Showing posts with label eastern diamondback rattlesnakes. Show all posts
Showing posts with label eastern diamondback rattlesnakes. Show all posts

Friday, March 9, 2012

Suzio Report 3/09/12

Howdy Herpers, 03/09/12
We'll get the bummer news out of the way first, and hopefully, follow up with the fun stuff soon.
It appears that our lone Mojave Rattlesnake met Mr. Badger out in paradise.
Pic 1: Male Crotalus scutulatus #1, "Blake the Snake" in situ on 28 September 2011. This was the best image that I was able to get of him during the 8 months that he was under watch.

Pic 2: On 11 November, Blake the Snake moved into his hibernaculum. The hole just to the right of the flag was the K-rat hole that he utilized.
Pic 3: On 20 February, John Slone and I tracked him, and found the evidence that Blake the Snake had been attacked. The hole is distinctly badger shaped. The dirt pile in front of the hole was undisturbed by us for this shot, but there doesn't seem to much in the way of tracks to verify "badger" for sure. Does anybody else think anything other than badger? We got the impression our snake was still alive at this point.
Pic 4: The smoking gun. On 3 March, I noted that the hole had been enlarged slightly. Whatever was digging moved to the left a bit, and scored. The transmitter was buried about 1 inch under the loose soil. Note that there is a bite mark on the "L" of the serial number on the transmitter. Can you imagine digging face first into the maw of a scut lair? That's a scary way to make a living!
Pic 5: "And you flowers bloom like madness in the spring............."

Best to all, roger

Thursday, December 1, 2011

The Center for Biological Diversity Calls on Georgia to End Rattlesnake Round-Ups

Georgia Officials Called on to End Cruel, Dangerous Rattlesnake Roundups

ATLANTA— The Center for Biological Diversity and allies today sent a letter to Georgia wildlife officials urging them to enforce laws that protect both animals and people at “rattlesnake roundups” — annual contests in which hunters bring in as many snakes as they can catch in a year to be milked for venom, butchered, then sold for meat and skin. Two roundups take place every year in Georgia — one in Whigham in January, the other in Claxton in March. The letter was sent to local law-enforcement officials, the Georgia Department of Natural Resources, and roundup sponsors.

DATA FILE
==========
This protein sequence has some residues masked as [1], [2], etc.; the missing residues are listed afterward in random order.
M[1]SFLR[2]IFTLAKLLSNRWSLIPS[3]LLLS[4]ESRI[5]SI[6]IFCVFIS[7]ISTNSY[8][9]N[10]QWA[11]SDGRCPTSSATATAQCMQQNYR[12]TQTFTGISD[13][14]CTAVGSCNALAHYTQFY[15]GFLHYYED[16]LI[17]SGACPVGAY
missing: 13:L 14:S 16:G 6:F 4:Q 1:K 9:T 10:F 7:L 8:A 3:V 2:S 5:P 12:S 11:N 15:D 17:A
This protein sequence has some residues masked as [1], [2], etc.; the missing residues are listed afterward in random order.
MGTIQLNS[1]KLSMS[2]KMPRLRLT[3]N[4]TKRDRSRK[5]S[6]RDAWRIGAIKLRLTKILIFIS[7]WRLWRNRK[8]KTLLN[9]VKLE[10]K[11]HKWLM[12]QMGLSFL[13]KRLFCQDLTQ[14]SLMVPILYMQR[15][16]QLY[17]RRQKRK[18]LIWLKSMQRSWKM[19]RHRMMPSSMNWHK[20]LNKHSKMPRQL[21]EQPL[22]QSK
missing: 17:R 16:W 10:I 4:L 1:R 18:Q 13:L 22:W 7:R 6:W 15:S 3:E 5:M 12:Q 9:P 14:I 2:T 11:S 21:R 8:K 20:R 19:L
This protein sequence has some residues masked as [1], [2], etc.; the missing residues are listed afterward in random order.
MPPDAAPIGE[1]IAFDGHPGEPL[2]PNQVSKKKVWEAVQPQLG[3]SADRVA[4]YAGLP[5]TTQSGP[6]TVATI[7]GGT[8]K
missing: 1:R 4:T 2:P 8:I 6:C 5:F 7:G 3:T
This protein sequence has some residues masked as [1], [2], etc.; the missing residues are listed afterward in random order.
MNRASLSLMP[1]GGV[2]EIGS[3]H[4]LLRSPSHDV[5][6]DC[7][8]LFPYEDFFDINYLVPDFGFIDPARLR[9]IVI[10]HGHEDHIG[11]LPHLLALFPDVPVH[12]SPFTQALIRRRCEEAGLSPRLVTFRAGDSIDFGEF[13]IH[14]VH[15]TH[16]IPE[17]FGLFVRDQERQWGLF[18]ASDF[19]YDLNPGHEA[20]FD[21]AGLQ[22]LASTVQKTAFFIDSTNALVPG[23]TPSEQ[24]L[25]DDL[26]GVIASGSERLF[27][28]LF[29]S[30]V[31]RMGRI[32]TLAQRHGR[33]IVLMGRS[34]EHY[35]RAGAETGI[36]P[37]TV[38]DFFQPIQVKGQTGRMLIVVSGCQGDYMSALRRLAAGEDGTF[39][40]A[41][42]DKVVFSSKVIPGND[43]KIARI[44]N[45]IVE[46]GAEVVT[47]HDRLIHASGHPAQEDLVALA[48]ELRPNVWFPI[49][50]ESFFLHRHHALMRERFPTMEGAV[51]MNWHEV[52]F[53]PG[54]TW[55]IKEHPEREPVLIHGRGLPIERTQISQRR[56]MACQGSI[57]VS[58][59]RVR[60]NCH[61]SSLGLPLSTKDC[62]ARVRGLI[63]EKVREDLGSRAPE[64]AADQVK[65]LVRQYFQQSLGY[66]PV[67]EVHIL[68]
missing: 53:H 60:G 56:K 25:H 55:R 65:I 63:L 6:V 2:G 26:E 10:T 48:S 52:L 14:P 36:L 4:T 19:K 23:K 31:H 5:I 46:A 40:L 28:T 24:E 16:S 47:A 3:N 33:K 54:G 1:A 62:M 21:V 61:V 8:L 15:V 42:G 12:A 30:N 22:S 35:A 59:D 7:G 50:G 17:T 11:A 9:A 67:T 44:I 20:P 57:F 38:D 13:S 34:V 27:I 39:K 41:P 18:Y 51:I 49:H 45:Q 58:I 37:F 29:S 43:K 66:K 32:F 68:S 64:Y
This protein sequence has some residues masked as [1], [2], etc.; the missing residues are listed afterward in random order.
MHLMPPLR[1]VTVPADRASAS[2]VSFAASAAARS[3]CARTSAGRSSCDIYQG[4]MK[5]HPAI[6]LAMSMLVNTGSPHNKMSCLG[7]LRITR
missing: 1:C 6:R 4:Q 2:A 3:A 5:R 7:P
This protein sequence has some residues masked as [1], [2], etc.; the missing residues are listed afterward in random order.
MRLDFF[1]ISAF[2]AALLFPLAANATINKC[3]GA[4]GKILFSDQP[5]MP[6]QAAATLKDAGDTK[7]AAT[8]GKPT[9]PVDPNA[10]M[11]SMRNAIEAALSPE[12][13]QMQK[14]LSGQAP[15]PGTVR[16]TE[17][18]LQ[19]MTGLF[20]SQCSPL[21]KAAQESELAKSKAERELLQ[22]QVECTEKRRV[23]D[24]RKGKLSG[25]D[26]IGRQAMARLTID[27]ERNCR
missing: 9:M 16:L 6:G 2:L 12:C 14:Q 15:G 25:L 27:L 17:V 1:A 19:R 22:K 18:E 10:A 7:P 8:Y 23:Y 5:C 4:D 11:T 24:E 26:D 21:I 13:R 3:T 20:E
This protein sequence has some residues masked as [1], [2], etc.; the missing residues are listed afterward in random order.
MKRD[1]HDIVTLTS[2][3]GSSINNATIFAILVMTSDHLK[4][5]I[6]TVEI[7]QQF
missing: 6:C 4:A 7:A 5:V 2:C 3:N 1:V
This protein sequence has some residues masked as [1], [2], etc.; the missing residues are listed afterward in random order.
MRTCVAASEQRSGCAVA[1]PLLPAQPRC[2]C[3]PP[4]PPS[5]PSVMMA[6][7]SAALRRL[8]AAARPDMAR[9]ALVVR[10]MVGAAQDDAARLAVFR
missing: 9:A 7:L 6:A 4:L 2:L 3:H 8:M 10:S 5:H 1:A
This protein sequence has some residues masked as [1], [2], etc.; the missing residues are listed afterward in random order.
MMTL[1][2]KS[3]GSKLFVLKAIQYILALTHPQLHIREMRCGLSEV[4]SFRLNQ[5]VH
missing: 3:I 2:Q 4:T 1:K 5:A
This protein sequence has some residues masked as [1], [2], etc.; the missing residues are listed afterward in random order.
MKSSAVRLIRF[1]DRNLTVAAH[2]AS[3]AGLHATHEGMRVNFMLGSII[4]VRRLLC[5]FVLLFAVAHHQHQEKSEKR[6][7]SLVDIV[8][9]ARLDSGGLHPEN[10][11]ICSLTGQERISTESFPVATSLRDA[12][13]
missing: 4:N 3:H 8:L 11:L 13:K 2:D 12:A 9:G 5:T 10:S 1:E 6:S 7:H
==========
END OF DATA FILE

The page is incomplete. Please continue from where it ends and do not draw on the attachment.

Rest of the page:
Georgia state law requires that anyone who possesses a wild rattlesnake obtain a “wild animal license” from the Department of Natural Resources. For the sake of both animal welfare and public safety, the law requires those who keep wild rattlesnakes to buy liability insurance and treat the snakes humanely. The groups’ letter, sent by the Center, Coastal Plains Institute and Land Conservancy, and One More Generation, asks that appropriate law-enforcement measures be taken before and during the roundups to make sure sponsors and participants carry insurance and give the snakes humane treatment.

“Possession of wild rattlesnakes without a license is against the law in Georgia for good, common-sense reasons, and the state needs to make the law real by enforcing it,” said Collette Adkins Giese, an attorney at the Center for Biological Diversity who works to protect rare and vanishing reptiles and amphibians. “But the best way to stop the abuse of animals, make sure no one gets hurt, and save the eastern diamondback from extinction is to just cancel these roundups. The bottom line is, they’re cruel.”

Rattlesnake roundups are depleting populations of eastern diamondback rattlesnakes: Analysis of data from four roundups in the southeastern United States shows a steady decline in the weights of prize-winning eastern diamondbacks and the number collected. This once-common species is being pushed toward extinction not only by hunting pressure but also by habitat loss and road mortality. In August, the Center and allies filed a petition to protect the snake under the Endangered Species Act.

“Georgia is blessed with a rich natural heritage of animals and plants. All of these species — even the rattlesnakes — should be allowed to exist and play their intended roles in our wild places,” said Adkins Giese. “It’s time to replace rattlesnake roundups with festivals that celebrate wildlife and educate folks on the importance of saving native species.”

In response to dwindling rattlesnake populations and public pressure, the town of Fitzgerald, Ga., has replaced its rattlesnake roundup with a wild chicken festival, which organizers report has been an enormous success.

For a link to photos of eastern diamondback rattlesnakes, please see: